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  7.  4
    Furnishing the Skill Which Can Save the Child: Diphtheria, Germ Theory, and Theodicy.Johnson Kristin - 2017 - Zygon 52 (2):296-322.
    Amid the diverse ways men and women have viewed the relationship between science and religion, explicit arguments that “Science is God's Provision” remain unexamined by historians. Such arguments are examined here as they relate to the problem of theodicy, by looking at a particular case study that inspired comments on the relationship between medicine and faith, namely, the discovery of the diphtheria antitoxin. This story highlights, first, the flexibility of the tradition of natural theology, and second, the important role (...)
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  8. Avoiding the Afterlife in Theodicy: Victims of Suffering and the Argument From Usefulness.Robert Mark Simpson - 2008 - Forum Philosophicum: International Journal for Philosophy 13 (2):213-227.
    Contemporary proponents of theodicy generally believe that a theodi­cal reply to the evidential argument from evil must involve some appeal to the afterlife. In Richard Swinburne's writings on theodicy, however, we find two argu­ments that may be offered in opposition to this prevailing view. In this paper, these two arguments - the argument from usefulness and the argument from assumed consent - are explained and evaluated. It is suggested that both of these arguments are rendered ineffective by their (...)
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  9. Natural Evils and Natural Laws: A Theodicy for Natural Evils.Bruce Reichenbach - 1976 - International Philosophical Quarterly 16 (2):179-196.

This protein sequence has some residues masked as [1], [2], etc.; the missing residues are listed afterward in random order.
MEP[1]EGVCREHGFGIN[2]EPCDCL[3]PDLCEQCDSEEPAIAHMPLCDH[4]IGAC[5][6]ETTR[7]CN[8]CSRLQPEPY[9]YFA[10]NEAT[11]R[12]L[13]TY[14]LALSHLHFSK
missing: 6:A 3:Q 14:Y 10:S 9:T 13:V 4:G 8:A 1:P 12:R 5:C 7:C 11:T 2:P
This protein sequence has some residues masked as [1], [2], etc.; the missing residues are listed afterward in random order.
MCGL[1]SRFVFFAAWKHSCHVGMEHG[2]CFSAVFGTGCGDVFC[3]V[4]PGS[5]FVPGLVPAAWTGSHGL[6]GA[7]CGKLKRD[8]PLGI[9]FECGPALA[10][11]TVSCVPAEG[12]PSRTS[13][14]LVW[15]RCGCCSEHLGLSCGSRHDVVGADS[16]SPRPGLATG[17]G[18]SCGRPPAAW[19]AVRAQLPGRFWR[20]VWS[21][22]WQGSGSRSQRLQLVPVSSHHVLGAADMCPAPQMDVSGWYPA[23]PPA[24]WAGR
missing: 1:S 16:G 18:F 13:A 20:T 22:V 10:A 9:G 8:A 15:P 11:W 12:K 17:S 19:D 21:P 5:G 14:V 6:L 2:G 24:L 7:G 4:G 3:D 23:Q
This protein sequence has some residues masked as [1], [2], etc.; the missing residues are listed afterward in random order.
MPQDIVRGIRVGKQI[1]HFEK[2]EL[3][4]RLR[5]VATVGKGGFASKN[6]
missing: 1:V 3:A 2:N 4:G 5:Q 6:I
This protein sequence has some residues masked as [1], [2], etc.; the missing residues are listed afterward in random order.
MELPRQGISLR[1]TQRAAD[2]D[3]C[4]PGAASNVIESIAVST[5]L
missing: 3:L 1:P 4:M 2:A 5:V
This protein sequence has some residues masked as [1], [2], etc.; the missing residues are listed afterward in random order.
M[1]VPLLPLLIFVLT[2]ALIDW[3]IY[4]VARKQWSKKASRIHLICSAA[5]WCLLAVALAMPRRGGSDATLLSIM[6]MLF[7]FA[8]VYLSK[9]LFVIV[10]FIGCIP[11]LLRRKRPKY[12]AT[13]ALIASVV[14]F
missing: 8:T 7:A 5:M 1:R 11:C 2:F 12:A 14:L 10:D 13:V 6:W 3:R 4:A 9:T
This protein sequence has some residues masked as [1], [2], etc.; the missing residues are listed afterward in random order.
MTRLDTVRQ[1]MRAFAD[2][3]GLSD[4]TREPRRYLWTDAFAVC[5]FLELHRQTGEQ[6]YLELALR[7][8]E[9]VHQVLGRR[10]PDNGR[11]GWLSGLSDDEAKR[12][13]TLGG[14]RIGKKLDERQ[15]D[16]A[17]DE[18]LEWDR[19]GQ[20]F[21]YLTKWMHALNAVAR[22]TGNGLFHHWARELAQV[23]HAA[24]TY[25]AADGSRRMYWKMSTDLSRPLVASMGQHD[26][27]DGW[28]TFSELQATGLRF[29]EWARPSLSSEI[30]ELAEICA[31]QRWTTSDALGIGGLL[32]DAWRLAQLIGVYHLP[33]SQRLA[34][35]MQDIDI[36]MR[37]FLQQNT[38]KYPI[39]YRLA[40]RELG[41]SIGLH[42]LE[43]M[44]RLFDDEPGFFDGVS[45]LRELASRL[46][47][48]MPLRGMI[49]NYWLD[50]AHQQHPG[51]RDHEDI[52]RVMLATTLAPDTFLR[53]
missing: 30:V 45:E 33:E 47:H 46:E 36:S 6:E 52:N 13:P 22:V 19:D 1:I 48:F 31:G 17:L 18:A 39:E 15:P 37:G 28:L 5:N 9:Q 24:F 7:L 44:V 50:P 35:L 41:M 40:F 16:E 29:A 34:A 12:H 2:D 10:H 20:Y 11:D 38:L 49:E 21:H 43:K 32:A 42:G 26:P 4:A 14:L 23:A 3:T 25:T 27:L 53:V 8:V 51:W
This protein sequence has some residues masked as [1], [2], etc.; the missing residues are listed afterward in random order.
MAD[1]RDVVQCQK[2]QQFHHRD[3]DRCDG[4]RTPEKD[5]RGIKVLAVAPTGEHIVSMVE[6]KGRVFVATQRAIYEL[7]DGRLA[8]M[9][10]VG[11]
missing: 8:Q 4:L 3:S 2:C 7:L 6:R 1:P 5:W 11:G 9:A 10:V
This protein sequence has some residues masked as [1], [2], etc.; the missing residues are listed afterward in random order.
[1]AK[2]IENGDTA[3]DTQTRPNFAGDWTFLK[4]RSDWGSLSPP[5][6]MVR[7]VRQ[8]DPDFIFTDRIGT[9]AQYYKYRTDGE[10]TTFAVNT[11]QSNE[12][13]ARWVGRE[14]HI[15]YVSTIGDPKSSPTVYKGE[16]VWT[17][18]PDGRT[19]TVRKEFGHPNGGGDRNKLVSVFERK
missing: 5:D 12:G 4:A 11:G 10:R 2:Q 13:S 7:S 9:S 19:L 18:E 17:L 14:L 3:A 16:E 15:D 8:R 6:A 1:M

CRITIQUES OF THEODICIES FOR NATURAL EVIL, DERIVED FROM NATURAL LAWS, SUGGEST TWO REQUIREMENTS THAT A SUCCESSFUL THEODICY PURPORTEDLY MUST SATISFY. REQUIREMENT (1)-- THAT THE THEIST MUST SHOW THAT IT IS CONTRADICTORY OR ABSURD FOR GOD TO INTERVENE IN THE WORLD IN A MIRACULOUS FASHION TO ELIMINATE NATURAL EVIL--IS MET BY SHOWING THAT IT IS IMPOSSIBLE FOR GOD TO CREATE A WORLD GOVERNED BY DIVINE MIRACULOUS INTERVENTION. AS FOR REQUIREMENT (2) -- THAT THE THEIST MUST SHOW THAT IT IS IMPOSSIBLE (...)
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  10.  91
    Horrendous-Difference Disabilities, Resurrected Saints, and the Beatific Vision: A Theodicy.Scott M. Williams - 2018 - Religions 9 (2):1-13.
    Marilyn Adams rightly pointed out that there are many kinds of evil, some of which are horrendous. I claim that one species of horrendous evil is what I call horrendous-difference disabilities. I distinguish two subspecies of horrendous-difference disabilities based in part on the temporal relation between one’s rational moral wishing for a certain human function F and its being thwarted by intrinsic and extrinsic conditions. Next, I offer a theodicy for each subspecies of horrendous-difference disability. Although I appeal to (...)
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  11. Skeptical Theism is Incompatible with Theodicy.Scott Coley - 2015 - International Journal for Philosophy of Religion 77 (1):53-63.